GIS Across the Campus
Although GIS is spreading across college and university campuses, much work needs to be done. Many courses, certificates, and degrees are offered that incorporate the use of GIS. The Esri Searchable Database of GIS Programs, available from the Esri Higher Education Web site, lists more than 525 programs at colleges and universities. These programs are offered in many different departments. Some programs are housed in GIS departments or centers.
This year more than 500 educators will meet at the Esri Education User Conference August 5–8, 2006, in San Diego, California, to discuss the ways GIS has been incorporated into programs. Past conference papers and papers relative to education and curriculum development can be found at the Esri Virtual Campus Library.
Programs need additional teaching materials, texts, and other resources to help introduce the methods and technology into more disciplines. Many efforts are under way to create materials specific to different disciplines. Some areas that have had resources created are hydrology, geography, first responders, agriculture, geology and earth science. More materials need to be created to help schools of business, health care, epidemiology, engineering, and history, to name a few.
Support for Developing GIS Programs
Many National Science Foundation (NSF) grants have focused on the use or incorporation of GIS into programs. One current grant is Spatial Perspectives on Analysis for Curriculum Enhancement (SPACE). This grant helps instructors of undergraduate courses in the social sciences develop materials that enhance the use of spatial concepts. New texts and laboratory exercises have been developed but more discipline-specific materials and training opportunities are needed. The NSF GIS-TECH grant in Texas at Del Mar College and Texas A&M in Corpus Christi and the Scalable Skills Certification Program in GIS in California at San Diego Mesa College and San Diego State University (SDSU) have been providing links and training for K–12 and college faculty. Many other events are also being held to help educators learn GIS and use it in their courses.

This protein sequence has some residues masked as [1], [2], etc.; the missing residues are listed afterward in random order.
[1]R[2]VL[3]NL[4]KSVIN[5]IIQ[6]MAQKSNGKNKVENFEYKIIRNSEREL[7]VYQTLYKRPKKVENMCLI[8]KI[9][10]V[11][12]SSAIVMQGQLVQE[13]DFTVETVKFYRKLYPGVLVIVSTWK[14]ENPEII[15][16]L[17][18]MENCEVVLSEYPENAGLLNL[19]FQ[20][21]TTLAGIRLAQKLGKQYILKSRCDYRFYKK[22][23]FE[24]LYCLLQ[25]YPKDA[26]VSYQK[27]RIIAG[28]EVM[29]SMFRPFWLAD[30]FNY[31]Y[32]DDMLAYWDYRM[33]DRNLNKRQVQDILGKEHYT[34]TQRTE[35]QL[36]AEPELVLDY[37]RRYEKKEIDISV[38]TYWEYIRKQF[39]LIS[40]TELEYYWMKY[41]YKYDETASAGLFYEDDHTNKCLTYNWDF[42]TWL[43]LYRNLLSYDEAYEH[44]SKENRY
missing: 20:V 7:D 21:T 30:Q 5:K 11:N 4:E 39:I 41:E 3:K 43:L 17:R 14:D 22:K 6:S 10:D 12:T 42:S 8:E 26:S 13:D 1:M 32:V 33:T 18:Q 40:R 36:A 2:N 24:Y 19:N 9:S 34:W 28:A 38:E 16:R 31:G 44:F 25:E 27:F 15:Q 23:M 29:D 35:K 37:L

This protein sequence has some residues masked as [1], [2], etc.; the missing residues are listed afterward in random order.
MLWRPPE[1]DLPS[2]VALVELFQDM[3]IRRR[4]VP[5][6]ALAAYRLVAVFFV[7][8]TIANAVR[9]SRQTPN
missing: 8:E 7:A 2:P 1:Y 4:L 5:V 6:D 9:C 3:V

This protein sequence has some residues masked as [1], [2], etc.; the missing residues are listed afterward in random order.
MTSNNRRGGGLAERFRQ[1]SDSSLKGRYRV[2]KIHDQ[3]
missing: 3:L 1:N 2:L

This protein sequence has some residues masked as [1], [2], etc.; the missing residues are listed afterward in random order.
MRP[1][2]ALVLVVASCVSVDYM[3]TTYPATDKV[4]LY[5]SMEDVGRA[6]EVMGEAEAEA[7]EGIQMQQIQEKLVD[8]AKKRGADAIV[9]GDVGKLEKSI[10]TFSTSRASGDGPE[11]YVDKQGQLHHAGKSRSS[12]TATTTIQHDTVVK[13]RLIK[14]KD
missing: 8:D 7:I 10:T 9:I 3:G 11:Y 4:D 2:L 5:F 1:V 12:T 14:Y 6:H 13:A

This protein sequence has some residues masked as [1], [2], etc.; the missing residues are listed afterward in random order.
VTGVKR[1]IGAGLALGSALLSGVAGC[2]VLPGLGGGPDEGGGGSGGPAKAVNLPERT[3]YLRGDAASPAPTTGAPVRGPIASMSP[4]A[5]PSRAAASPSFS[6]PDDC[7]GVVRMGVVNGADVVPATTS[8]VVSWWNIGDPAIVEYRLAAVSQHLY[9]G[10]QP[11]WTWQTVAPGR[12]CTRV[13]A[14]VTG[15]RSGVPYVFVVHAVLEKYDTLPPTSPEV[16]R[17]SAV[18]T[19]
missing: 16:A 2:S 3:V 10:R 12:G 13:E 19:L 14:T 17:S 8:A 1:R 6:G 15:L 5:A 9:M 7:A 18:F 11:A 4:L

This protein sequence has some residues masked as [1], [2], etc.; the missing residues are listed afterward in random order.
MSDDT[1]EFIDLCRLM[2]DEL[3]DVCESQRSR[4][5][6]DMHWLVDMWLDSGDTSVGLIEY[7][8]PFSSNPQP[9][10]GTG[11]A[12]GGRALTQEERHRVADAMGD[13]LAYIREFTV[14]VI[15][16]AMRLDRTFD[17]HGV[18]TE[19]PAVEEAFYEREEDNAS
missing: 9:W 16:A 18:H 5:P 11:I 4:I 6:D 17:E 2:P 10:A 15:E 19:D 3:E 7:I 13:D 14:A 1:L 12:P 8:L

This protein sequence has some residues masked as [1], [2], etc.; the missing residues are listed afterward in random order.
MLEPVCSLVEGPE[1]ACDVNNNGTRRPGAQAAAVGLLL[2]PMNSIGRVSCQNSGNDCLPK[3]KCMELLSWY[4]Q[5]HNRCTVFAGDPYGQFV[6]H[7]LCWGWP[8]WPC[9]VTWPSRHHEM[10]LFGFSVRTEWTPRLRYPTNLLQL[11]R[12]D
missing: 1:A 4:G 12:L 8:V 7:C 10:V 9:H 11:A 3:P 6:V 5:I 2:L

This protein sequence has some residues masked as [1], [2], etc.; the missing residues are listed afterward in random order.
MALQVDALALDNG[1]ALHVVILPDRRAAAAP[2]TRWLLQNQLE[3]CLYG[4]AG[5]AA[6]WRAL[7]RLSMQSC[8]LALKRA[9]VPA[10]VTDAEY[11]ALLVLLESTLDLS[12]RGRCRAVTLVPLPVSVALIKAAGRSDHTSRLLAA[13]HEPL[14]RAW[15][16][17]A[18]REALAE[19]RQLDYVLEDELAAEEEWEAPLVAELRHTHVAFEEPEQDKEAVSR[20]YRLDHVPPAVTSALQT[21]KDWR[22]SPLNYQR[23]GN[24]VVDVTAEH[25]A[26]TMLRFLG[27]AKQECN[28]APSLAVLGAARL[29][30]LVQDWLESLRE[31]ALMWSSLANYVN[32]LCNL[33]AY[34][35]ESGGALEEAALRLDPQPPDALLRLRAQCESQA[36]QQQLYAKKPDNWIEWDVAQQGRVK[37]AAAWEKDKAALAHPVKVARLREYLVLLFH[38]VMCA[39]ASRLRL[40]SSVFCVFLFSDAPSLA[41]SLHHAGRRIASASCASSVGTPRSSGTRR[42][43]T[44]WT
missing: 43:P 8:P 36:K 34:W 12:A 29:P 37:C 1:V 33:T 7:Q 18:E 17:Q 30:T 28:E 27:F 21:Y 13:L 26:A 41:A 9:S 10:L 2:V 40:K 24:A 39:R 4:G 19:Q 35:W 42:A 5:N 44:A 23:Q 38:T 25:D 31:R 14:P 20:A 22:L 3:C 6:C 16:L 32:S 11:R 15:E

These efforts will help students progress from high school to graduate school as programs are introduced at all levels. Grants are also working on agreements for transferring credits between institutions (i.e., articulation agreements), and SDSU has developed an undergraduate course (Introduction to GIS 104) that has been qualified as a general education requirement under quantitative reasoning. More examples of articulation between different levels of institutions and more examples of GIS use to meet general education requirements need to be identified and shared.
Future of GIS Programs
Support from industry, government, and professional organizations is helping colleges and universities incorporate geospatial technologies. Although more work needs to be done, these initiatives are helping colleges and universities offer programs that will help students enter the expanding geospatial industries or use the spatial thinking skills they develop for better decisions no matter their final profession.
For more information, visit the Web pages listed in the table below.
About the Author
Ann Johnson is the Esri Higher Education Solutions manager. She created a GIS certificate program at San Bernardino Valley College and, under a grant from the California Community